East End Beacon

SCWA Files Complaint Against Manufacturers of Several Groundwater Contaminants

Gabreski Airport in 1996
Gabreski Airport in 1996

After the U.S. Department of Defense refused to pay for work done by the Suffolk County Water Authority and the Suffolk County Health Department to protect the public from contaminants in private wells surrounding Gabreski Airport, the Water Authority has filed civil complaints against the manufacturers of chemicals contaminating the water supply both in Westhampton Beach and in other locations throughout the county.

The two separate complaints, filed Nov. 30 in the Eastern District Court of New York, are against manufacturers of perfluorooctanoic acid (PFOA) and perfluorooctane sulfonic acid (PFOS) and against manufacturers of the synthetic industrial chemical 1,4-dioxane.

“The ratepayers of the Suffolk County Water Authority should not have to pay for the reckless behavior of companies who knew or should have known about these dangers,” said SCWA Chairman James F. Gaughran. “And we’re going to do everything we can to make sure they won’t.”

The PFOA/PFOS complaint charges that the 3M Company; Buckeye Fire Equipment Company; Chemguard Inc.; Tyco Fire Products LP; and National Foam, Inc. knew or should have known that the firefighting foam they made, distributed or sold is dangerous to human health and contains unique characteristics that cause extensive and persistent environmental contamination, according to the complaint.

The 1,4-dioxane complaint includes the same claims against Dow Chemical Company, Ferro Corporation, Vulcan Materials Corporation, Proctor & Gamble and Shell Oil Company in regard to their products—primarily industrial degreasers, laundry detergents and other household products.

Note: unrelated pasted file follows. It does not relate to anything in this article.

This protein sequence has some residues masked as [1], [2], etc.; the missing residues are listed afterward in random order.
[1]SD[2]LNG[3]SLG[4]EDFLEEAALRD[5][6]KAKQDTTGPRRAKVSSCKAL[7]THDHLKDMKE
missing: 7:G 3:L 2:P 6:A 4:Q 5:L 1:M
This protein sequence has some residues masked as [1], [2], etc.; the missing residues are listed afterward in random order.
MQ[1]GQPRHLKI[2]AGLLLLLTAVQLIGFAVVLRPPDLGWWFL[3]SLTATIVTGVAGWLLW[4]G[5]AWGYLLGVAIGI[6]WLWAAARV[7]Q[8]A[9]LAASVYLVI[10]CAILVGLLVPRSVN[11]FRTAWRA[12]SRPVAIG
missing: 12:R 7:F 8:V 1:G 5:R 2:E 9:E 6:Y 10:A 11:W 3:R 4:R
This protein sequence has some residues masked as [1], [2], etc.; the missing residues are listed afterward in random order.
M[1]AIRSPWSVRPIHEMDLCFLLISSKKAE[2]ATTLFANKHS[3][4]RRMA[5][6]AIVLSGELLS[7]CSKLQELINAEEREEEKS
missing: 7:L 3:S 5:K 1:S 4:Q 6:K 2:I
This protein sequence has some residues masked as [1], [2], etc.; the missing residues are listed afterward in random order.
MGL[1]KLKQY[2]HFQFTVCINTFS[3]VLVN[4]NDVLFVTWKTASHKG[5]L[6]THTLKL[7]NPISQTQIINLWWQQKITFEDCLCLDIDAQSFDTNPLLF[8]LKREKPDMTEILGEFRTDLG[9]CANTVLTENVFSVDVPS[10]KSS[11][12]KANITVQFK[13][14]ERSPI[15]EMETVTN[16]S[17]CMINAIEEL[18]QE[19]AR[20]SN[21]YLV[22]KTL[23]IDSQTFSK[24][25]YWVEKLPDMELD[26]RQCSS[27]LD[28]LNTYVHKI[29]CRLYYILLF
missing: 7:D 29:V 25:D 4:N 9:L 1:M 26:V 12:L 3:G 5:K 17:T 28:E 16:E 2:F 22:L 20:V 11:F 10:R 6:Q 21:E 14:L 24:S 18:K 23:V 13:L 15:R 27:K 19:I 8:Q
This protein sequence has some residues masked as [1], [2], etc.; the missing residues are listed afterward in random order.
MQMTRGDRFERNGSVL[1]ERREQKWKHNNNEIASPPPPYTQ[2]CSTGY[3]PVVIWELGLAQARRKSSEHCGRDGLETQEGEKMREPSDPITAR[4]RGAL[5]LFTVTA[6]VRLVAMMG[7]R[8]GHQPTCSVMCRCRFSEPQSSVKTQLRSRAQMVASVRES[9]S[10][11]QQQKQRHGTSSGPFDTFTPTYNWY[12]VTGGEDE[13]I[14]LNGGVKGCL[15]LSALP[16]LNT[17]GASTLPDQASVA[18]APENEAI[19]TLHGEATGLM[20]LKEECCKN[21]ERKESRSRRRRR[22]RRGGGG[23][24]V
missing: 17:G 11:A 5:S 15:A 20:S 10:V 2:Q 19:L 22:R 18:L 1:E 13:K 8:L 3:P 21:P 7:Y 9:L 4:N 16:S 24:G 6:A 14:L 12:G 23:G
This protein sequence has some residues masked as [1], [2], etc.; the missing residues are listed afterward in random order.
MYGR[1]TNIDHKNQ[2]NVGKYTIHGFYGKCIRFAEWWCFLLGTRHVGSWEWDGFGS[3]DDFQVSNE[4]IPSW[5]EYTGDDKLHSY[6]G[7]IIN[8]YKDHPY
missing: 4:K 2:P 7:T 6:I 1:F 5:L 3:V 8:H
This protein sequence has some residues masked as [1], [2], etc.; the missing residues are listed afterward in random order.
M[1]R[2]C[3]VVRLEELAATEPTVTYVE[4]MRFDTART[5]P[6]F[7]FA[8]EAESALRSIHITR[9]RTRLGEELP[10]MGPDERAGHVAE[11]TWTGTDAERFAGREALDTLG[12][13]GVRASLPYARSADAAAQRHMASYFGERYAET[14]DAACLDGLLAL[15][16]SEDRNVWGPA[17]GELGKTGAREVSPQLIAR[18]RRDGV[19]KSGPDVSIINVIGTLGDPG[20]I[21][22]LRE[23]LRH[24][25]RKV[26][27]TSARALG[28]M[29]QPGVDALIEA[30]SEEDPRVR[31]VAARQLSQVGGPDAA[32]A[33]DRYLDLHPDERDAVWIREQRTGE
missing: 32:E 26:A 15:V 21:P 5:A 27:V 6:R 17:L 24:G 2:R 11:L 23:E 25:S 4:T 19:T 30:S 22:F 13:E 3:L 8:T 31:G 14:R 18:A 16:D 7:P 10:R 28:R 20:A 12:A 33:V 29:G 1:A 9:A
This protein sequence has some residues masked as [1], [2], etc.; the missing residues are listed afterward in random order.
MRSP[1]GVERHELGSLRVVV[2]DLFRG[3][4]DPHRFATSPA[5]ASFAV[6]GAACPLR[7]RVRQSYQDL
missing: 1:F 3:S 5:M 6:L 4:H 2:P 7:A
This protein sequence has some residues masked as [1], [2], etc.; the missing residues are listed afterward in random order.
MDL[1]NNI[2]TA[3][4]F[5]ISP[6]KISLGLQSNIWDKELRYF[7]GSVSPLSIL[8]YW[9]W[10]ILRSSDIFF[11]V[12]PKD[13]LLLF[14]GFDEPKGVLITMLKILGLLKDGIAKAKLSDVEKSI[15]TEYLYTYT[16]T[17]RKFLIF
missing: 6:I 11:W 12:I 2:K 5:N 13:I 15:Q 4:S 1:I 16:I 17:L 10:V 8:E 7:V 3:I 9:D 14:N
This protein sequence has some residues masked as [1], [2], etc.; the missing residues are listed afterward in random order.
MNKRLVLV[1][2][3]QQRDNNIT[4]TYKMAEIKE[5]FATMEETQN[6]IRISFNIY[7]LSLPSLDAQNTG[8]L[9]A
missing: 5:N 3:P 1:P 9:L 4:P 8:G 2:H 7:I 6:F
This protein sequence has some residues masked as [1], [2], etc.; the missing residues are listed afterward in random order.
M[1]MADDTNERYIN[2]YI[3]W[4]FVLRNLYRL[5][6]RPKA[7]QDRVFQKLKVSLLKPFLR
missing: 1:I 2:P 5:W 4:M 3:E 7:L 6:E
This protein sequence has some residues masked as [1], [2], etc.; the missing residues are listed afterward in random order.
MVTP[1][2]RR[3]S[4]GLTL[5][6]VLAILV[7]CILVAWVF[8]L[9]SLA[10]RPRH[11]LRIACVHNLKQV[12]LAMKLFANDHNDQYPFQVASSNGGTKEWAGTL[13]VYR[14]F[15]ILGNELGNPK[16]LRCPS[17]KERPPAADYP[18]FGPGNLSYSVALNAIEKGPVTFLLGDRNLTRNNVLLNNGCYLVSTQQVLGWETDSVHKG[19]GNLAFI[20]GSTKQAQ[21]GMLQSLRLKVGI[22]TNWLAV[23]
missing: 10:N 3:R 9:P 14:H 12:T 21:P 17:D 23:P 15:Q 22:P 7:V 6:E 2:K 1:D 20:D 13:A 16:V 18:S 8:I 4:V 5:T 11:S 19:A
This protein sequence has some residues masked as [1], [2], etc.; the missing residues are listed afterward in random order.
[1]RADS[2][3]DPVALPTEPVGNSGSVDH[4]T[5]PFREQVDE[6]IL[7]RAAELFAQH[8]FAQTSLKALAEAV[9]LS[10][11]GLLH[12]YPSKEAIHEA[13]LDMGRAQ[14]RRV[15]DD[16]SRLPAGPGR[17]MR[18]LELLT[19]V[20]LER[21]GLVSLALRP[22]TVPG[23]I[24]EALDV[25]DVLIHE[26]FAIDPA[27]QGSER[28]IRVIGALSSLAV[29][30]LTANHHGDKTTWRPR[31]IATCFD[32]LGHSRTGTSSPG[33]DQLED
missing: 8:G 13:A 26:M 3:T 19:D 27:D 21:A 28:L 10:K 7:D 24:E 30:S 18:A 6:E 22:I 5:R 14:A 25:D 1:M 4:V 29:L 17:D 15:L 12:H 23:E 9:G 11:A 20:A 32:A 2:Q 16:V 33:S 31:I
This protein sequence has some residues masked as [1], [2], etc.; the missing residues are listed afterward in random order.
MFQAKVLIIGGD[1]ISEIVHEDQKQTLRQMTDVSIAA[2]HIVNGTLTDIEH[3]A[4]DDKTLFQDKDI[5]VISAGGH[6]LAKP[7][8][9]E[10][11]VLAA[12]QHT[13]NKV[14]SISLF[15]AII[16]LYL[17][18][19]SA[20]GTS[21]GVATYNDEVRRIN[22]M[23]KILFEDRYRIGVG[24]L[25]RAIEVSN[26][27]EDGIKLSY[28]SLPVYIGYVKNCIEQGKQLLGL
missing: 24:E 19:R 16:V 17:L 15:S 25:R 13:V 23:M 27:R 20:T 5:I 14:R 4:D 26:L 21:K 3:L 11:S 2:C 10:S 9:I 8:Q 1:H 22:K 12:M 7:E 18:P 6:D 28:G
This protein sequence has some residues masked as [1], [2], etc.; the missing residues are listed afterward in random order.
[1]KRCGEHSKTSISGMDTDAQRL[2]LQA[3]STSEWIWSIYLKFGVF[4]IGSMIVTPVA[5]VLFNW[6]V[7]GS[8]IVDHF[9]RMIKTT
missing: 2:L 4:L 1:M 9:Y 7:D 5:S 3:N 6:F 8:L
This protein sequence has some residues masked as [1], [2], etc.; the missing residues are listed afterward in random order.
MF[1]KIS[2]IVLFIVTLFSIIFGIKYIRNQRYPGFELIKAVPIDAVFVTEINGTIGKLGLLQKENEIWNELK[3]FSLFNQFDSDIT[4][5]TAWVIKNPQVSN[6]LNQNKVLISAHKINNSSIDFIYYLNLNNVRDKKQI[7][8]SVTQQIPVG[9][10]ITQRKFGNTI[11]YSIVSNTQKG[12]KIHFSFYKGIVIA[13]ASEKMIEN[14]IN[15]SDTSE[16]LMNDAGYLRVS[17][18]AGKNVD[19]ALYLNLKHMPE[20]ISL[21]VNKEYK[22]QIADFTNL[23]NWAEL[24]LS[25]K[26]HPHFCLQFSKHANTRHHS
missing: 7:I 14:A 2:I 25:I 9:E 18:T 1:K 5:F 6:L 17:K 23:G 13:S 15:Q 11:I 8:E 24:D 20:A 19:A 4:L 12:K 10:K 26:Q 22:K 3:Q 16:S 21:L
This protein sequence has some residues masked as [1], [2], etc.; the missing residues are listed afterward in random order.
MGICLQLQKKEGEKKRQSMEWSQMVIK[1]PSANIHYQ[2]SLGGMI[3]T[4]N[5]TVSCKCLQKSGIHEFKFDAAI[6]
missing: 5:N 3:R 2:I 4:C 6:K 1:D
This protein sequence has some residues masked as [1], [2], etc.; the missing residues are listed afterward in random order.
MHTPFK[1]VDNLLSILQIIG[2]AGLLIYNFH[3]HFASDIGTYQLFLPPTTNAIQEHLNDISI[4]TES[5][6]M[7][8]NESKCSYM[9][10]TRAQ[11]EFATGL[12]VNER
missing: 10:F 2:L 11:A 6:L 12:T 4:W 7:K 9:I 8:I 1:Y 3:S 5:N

All three chemicals have the potential to cause cancer. PFOA and PFOS are particularly dangerous to pregnant women and children, while 1,4-dioxane causes liver and kidney damage.

The PFOA/PFOS complaint points out that airports and bases operated by the U.S. Air Force and other branches of the military have used firefighting foams containing the compounds for nearly 50 years to conduct firefighting and explosion drills. These sites have been linked to the widespread contamination of groundwater not just in Suffolk County, but throughout the United States.

The production of PFOA and PFOS was phased out by 2002 under pressure from the U.S. Environmental Protection Agency, but the mobility and persistence of these contaminants mean that additional treatment will be needed, potentially for decades to come.

In July of 2016, the New York State Department of Environmental Conservation gathered groundwater samples surrounding Gabreski Airport and the Air National Guard base in Westhampton Beach, where firefighting foam had been used since the 1970s. PFOA and PFOS were detected in public and private supply wells surrounding the airport.

The Suffolk County Water Authority has already invested more than $4.8 million for filtration systems, laboratory sampling, and the installation of water mains to hook up homes that had contaminated private wells surrounding Gabreski Airport, while the Suffolk County Department of Health Services has invested more than $491,000 for a private well survey groundwater investigation, which included the installation of four groundwater profile wells, laboratory analytical services, and providing bottled water, community outreach and administrative and legal services.

The Water Authority is not the only local agency considering legal actions against the manufacturers of PFOA/PFOS. Southampton Town retained legal counsel in October in consideration of a similar lawsuit over PFOA/POFS contamination at the Hampton Bays Water District‘s well field near the Hampton Bays Fire Department.

The other chemical, 1, 4-dioxane, is present in a wide variety of industrial and household products, and has been detected in more than 50 percent of supply wells on Long Island.

The synthetic chemical has been primarily used in industrial settings as a stabilizer for chlorinated solvents used to dissolve greasy substances from machines. Its most widespread commercial use is in laundry detergents and other household products such as soaps, deodorants and shampoos.

The Water Authority is currently conducting testing on a treatment system to remove 1,4-dioxane from groundwater using Advanced Oxidation Process, a process they estimate could cost in the hundreds of millions of dollars on Long Island.


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